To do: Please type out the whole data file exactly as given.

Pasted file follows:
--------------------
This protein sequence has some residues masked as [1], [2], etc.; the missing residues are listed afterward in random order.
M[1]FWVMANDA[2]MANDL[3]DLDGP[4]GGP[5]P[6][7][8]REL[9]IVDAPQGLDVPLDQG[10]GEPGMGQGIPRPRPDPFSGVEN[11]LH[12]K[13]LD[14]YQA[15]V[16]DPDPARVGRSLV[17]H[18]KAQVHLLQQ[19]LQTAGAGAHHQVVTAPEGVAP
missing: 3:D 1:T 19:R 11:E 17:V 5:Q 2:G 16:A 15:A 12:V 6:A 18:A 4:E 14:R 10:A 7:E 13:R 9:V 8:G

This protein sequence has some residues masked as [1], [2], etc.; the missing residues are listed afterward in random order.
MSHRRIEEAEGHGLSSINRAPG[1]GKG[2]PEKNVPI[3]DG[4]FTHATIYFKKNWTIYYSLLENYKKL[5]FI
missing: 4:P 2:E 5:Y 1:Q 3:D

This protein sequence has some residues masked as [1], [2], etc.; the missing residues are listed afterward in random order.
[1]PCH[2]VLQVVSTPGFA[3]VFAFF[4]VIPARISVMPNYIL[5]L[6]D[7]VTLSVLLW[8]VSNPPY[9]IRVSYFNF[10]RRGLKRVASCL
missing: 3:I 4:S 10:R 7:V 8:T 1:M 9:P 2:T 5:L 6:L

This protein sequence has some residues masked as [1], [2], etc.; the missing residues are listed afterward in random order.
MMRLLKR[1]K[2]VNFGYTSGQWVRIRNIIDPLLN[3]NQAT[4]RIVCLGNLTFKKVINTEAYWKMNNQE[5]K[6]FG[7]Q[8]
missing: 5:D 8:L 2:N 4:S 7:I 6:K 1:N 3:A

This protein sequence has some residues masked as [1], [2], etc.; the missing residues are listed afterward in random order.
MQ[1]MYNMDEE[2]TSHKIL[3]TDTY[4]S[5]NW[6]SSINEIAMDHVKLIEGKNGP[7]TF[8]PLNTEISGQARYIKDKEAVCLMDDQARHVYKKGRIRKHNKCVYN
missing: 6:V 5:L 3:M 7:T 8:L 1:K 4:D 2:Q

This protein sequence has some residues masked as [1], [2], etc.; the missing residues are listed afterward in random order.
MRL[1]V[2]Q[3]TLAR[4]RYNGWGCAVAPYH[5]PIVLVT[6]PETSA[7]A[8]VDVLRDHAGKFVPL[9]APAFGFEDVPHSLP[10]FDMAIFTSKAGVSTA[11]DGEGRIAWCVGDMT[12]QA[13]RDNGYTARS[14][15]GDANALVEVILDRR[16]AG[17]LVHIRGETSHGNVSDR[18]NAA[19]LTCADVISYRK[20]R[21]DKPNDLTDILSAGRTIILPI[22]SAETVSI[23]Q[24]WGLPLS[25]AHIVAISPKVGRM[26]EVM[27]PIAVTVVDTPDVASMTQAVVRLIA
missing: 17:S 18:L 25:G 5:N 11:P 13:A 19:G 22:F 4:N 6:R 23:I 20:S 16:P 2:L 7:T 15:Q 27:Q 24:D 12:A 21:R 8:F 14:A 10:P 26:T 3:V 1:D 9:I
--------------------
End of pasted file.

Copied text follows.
This protein sequence has some residues masked as [1], [2], etc.; the missing residues are listed afterward in random order.
M[1]FWVMANDA[2]MANDL[3]DLDGP[4]GGP[5]P[6][7][8]REL[9]IVDAPQGLDVPLDQG[10]GEPGMGQGIPRPRPDPFSGVEN[11]LH[12]K[13]LD[14]YQA[15]V[16]DPDPARVGRSLV[17]H[18]KAQVHLLQQ[19]LQTAGAGAHHQVVTAPEGVAP
missing: 3:D 1:T 19:R 11:E 17:V 5:Q 2:G 16:A 15:A 12:V 6:A 18:A 4:E 14:R 10:A 7:E 13:R 9:V 8:G

This protein sequence has some residues masked as [1], [2], etc.; the missing residues are listed afterward in random order.
MSHRRIEEAEGHGLSSINRAPG[1]GKG[2]PEKNVPI[3]DG[4]FTHATIYFKKNWTIYYSLLENYKKL[5]FI
missing: 4:P 2:E 5:Y 1:Q 3:D

This protein sequence has some residues masked as [1], [2], etc.; the missing residues are listed afterward in random order.
[1]PCH[2]VLQVVSTPGFA[3]VFAFF[4]VIPARISVMPNYIL[5]L[6]D[7]VTLSVLLW[8]VSNPPY[9]IRVSYFNF[10]RRGLKRVASCL
missing: 3:I 4:S 10:R 7:V 8:T 1:M 9:P 2:T 5:L 6:L

This protein sequence has some residues masked as [1], [2], etc.; the missing residues are listed afterward in random order.
MMRLLKR[1]K[2]VNFGYTSGQWVRIRNIIDPLLN[3]NQAT[4]RIVCLGNLTFKKVINTEAYWKMNNQE[5]K[6]FG[7]Q[8]
missing: 5:D 8:L 2:N 4:S 7:I 6:K 1:N 3:A

This protein sequence has some residues masked as [1], [2], etc.; the missing residues are listed afterward in random order.
MQ[1]MYNMDEE[2]TSHKIL[3]TDTY[4]S[5]NW[6]SSINEIAMDHVKLIEGKNGP[7]TF[8]PLNTEISGQARYIKDKEAVCLMDDQARHVYKKGRIRKHNKCVYN
missing: 6:V 5:L 3:M 7:T 8:L 1:K 4:D 2:Q

This protein sequence has some residues masked as [1], [2], etc.; the missing residues are listed afterward in random order.
MRL[1]V[2]Q[3]TLAR[4]RYNGWGCAVAPYH[5]PIVLVT[6]PETSA[7]A[8]VDVLRDHAGKFVPL[9]APAFGFEDVPHSLP[10]FDMAIFTSKAGVSTA[11]DGEGRIAWCVGDMT[12]QA[13]RDNGYTARS[14][15]GDANALVEVILDRR[16]AG[17]LVHIRGETSHGNVSDR[18]NAA[19]LTCADVISYRK[20]R[21]DKPNDLTDILSAGRTIILPI[22]SAETVSI[23]Q[24]WGLPLS[25]AHIVAISPKVGRM[26]EVM[27]PIAVTVVDTPDVASMTQAVVRLIA
missing: 17:S 18:L 25:G 5:N 11:P 13:A 19:G 22:F 4:N 6:R 23:I 20:S 16:P 2:L 7:T 15:Q 27:Q 24:D 12:A 21:R 8:F 14:A 10:P 26:T 3:V 1:D 9:I